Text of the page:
Getting enough iron and other minerals is not that difficult a task-it's just one that is too often overlooked. But if you pride yourself on your iron will or iron constitution, or just seek to iron out a few of the kinks in your health, you may need to significantly pump up your iron.
AMINO ACIDS AND PROTEIN
June 09, 2005 09:48 AM
AMINO ACIDS AND PROTEIN
Next to water, protein is the most abundant substance in the human body. Complex mega-molecules of protein are the structural building blocks of tissue. The thousands of different proteins in our bodies are composed of 20 molecules called amino acids. In the last 20 years, research has shown the benefits of amino acid supplementation to such diverse areas of human biochemistry as metabolism, enzyme and neurotransmitter production and antioxidant protection. Source Naturals utilizes the latest-breaking research to bring you a highly comprehensive line of amino acid supplements.
DNA provides the instruction manual for life, RNA reads the manual and the genetic information is expressed by proteins. Proteins are the most abundant macromolecules in living cells constituting 50% or more of their dry weight. They create the structure of our cells and tissues, and play an essential role in virtually all of the biochemical events that animate those tissues.
The term "protein" refers to a set of macromolecules that encompasses an extensive variety of structure and function&endash;from helical rods with the tensile strength of steel to elastic sheets to huge molecular machines with hinged jaws that snap closed to hold other molecules in place. Amazingly, all proteins, in their remarkable variety, are built out of a set of 20 simple molecules called amino acids.
Amino acids are one of the four types of small molecules out of which all life is constructed. The other three are: palmitic acid (see "Essential Fatty Acids," page #), adenine and glucose. All amino acids share a common chemical "backbone" which consists of an a -carbon atom to which four substituent groups are bonded: a nitrogen-containing amino group (H2N), a carboxyl group (COOH), a hydrogen atom and an "R" group. The "R" group or side chain (figure #) varies in electric charge, size, structure and solubility in water, giving each amino acid its distinct chemical properties. Since all amino acids (except glycine) contain at least one asymmetrical carbon atom, each one exists in at least two forms: the l form and its mirror image or stereoisomer, the d form. While both forms are found in biological systems, only the l form is present in proteins.
Amino acids are linked together like beads on a string to form proteins, sometimes called Peptides because of the peptide bonds that link the amino acids together. They range in size from simple two-amino-acid diPeptides to polyPeptides which contain more than 1800 connected amino acids. The chemical backbone of the amino acids and their sequence constitutes the primary structure of a protein. Polypeptide chains then fold into specific 2 and 3-dimensional configurations that are unique for each type of protein. The pattern of folds, along with the chemical nature of the amino acid side chains contained in it, give a protein its characteristic biological activity. For example, the connective tissue proteins collagen and elastin give structure to cellular organelles and tissues, while proteins called enzymes catalyze and facilitate metabolic chemical reactions.
Nine of the 20 amino acids involved in protein synthesis are considered "essential";they cannot be synthesized by the body and must be obtained from food sources. The term "non-essential" is sometimes used to classify the other eleven amino acids. However, this word is perhaps a misnomer; a better term might be synthesizable. These amino acids are just as vital to human metabolism as the "essential" amino acids; so vital that the body can synthesize them. They are, however, more available, more versatile, and more interchangeable.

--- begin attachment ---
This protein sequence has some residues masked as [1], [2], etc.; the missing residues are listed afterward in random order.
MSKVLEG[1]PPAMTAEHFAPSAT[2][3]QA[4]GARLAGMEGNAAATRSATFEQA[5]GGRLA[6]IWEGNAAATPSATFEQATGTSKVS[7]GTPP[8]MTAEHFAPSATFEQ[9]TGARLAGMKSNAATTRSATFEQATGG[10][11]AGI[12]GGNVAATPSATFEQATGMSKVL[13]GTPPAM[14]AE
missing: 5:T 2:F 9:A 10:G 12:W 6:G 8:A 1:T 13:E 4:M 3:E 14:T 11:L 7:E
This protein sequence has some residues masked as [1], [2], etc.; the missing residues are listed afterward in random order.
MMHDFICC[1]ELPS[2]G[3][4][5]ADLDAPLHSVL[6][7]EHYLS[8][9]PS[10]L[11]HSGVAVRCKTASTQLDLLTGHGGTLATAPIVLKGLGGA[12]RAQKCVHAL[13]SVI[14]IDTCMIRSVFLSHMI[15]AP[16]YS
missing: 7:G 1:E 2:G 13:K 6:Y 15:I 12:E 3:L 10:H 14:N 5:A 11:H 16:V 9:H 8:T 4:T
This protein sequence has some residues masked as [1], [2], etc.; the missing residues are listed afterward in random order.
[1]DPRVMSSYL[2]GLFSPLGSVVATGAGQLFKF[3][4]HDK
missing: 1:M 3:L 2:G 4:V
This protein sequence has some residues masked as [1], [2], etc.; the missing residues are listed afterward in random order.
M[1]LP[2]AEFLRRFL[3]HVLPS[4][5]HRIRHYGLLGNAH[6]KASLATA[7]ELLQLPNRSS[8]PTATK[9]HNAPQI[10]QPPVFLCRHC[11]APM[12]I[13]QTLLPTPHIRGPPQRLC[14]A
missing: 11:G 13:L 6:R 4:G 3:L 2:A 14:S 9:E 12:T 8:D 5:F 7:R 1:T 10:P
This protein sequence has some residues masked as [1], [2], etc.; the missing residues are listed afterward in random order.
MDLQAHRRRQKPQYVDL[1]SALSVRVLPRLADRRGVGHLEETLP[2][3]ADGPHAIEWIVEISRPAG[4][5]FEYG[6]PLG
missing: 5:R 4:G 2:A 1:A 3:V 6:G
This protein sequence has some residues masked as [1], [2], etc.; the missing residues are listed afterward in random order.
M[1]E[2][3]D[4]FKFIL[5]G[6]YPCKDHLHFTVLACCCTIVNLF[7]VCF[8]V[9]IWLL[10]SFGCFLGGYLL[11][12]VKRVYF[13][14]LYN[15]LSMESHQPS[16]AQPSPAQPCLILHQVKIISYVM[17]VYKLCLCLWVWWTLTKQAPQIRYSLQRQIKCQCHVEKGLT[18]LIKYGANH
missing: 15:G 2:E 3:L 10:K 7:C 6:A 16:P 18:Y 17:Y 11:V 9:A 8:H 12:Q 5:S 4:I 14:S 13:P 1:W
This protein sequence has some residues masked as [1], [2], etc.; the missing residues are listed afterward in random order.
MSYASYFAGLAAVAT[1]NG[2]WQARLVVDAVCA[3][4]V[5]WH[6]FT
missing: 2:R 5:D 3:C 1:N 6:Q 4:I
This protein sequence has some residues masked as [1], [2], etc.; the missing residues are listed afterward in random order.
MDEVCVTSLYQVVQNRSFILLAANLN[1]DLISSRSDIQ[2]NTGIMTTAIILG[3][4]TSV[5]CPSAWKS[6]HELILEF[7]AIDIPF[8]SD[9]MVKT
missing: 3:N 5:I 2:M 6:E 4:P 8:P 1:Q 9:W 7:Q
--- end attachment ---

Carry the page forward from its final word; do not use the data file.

When the presence or absence of a particular amino acid will determine whether a protein can be created or not, that amino acid is called a rate-limiting factor for that protein. For example, the tripeptide glutathione, a compound that forms an important part of the body's protective mechanisms, is made of the amino acids glutamic acid, glycine and cysteine. Glutamic acid and glycine tend to be plentiful in the diet, and can be easily interconverted. Cysteine is the rate-limiting factor for glutathione; the amount of cysteine in the diet will determine the amount of glutathione that can be manufactured by the body.
Amino acids have a special role to play in brain nutrition, because all neurotransmitters are derived from amino acids or related compounds such as choline. Brain neurotransmitters, specifically, are biochemical keys to the workings of the mind. They are substances that perform chemical transmission of nerve impulses between neurons or between neurons and other cell types such as muscle. They work in the following way: an electric current (or action potential) travels down the length of a neuron, or nerve cell, until it reaches the synapse - a narrow gap between two cells. The incoming nerve impulse triggers the release of neurotransmitter (NT) molecules, which diffuse across the synaptic gap. The neurotransmitter molecules bind with receptor proteins embedded in the membrane of the post synaptic neuron and activate a physiological response. Excitatory neurotransmitters propagate a new action potential while inhibitory NT's inhibit the development of new action potentials.
The amino acid precursors of neurotransmitters are able to cross the blood-brain barrier, a structural feature of brain anatomy that prevents many substances from contacting brain tissue. Thus, it is possible to influence brain metabolism (and therefore emotional states) through the mechanism of neurotransmitter synthesis. The enhancement of neurotransmitter production is one of the most exciting advancements to occur in the field of nutrition in modern times.